Having just moved my office back home this week I’m also looking for a way to officially start and end my days, one idea has been to go for a 10 min run at the end of the day, but I decided that was too boring…. the book in the garden sounds ideal.

  2. Neil says:

    I think a 10 minute run sounds like a good idea – something needs to separate the two environments. I’m going to try a half-hour cycle – cycle 15 minutes away from my house, then when the alarm goes, try and cycle back before the next 15 minutes is up. Good opportunity to listen to podcasts too.

  3. Andrew Crabbe says:

    It’s a hard conversation to have.
    I am fortunate that my partner was eager to rejoin the workforce after about a year off. It’s only for 3 days a week, but it gives her the chance to talk to adults and not loose too much of a footing in her career as well as a fiscally allowing me to take some time out to spend one on one time with the little one and with the the two of them as a family unit.

  4. Marcia & Rutger / Sweden says:

    Hi Neil,

    Wow! Quite the change from when we visited all those years ago when you would take this little airplane to work ;-). Even though our kids are now 15 and soon 17 I still do remember Rutger trying to work from home when they were younger. It was hard for the kids to grip the fact that daddy was working when he actually was at home. We even, at some point, had an idea of putting a sign on the office door when he was working ;-). On the other hand, I also do remember Rutger going away to the office, only to come home to a (sometimes) tired mom who would hand him a little one when he had barely walked in through the door and was still in his work suit. All I can say is, that if you have the advantage to work from home it will give you great opportunity to be there for those firsts which are priceless and if you’re good at focussing on what you’re doing it can be a wonderful thing to work from home.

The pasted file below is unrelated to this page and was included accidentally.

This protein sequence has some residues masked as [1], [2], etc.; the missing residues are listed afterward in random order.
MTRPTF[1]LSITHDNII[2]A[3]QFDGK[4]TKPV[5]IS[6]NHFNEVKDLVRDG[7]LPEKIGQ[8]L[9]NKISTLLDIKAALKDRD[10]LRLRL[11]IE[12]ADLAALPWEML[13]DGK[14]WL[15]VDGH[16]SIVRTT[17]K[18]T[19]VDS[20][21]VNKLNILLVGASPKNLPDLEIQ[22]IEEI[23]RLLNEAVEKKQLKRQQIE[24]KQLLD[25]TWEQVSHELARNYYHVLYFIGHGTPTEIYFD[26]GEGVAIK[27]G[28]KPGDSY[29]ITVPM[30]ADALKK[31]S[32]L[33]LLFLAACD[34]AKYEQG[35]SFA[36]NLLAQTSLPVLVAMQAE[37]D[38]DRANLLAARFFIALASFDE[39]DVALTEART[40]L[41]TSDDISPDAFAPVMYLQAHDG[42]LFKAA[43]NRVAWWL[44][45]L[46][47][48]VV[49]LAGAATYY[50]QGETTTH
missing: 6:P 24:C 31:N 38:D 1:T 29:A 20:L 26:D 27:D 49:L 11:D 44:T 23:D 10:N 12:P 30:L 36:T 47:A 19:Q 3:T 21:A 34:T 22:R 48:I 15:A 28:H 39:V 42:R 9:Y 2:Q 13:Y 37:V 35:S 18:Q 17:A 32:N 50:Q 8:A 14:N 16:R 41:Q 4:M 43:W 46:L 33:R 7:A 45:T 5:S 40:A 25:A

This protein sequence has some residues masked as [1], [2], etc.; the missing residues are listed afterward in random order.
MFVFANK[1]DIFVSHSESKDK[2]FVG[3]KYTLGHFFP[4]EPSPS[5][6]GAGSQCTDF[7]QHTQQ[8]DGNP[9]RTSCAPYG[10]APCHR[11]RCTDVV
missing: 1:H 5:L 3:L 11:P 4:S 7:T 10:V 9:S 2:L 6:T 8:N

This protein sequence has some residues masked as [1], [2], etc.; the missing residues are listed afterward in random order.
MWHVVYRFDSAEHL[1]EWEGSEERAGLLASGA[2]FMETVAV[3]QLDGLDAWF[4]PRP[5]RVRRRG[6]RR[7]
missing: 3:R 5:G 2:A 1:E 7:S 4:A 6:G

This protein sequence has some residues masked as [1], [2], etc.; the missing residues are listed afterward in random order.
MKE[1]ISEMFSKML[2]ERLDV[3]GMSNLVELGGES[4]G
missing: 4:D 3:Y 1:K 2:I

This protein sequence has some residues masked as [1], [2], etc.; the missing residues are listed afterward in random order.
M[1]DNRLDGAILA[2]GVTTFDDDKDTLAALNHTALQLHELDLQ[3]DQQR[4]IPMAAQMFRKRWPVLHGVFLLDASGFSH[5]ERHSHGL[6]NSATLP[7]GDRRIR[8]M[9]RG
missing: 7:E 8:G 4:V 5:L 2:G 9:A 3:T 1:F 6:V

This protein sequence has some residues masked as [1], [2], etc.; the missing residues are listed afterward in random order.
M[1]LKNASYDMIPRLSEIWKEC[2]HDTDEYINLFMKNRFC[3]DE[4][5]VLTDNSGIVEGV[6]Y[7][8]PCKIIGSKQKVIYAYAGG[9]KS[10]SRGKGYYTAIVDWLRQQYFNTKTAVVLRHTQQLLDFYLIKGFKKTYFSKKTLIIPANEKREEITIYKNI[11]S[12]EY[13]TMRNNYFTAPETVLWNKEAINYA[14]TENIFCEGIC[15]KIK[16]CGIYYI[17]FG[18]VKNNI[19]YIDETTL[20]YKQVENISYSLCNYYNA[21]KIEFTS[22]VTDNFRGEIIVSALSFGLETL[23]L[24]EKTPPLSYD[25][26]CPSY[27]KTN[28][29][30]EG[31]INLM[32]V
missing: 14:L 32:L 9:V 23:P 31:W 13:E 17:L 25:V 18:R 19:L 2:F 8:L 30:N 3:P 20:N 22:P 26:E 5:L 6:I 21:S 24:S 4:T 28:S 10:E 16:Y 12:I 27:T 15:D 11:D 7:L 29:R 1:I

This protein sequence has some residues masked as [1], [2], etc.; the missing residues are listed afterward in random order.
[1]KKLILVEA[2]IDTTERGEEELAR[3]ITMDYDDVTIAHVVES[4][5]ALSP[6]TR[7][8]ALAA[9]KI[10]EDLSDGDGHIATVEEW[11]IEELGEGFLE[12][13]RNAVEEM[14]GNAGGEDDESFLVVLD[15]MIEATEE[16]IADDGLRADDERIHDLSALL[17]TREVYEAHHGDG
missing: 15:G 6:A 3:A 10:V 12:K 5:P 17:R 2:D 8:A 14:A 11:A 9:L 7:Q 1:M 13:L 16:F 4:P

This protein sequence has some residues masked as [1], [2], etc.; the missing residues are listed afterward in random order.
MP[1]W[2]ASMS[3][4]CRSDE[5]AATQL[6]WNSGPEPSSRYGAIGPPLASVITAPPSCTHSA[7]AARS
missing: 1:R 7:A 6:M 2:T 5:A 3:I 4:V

Big hugs from our family in Sweden
    Rutger and Marcia

  5. Graham Booth says:

    Well written Neil. I’ve witnessed in person what you have described and I have nothing but admiration for the way you go about your business. Many would say you have the perfect scenario but how many would be tempted away from the home office to join the family upstairs? Fortunately you have a partner with the patience and understanding needed to allow you the peace to do your job. Yet at the same time you both have the flexibility to be called into action to help out now and again and give one another a break. Zoe is a very lucky girl. 🙂

  6. yari says:

    Love the pic Neil, is that your bunny or Zoe’s?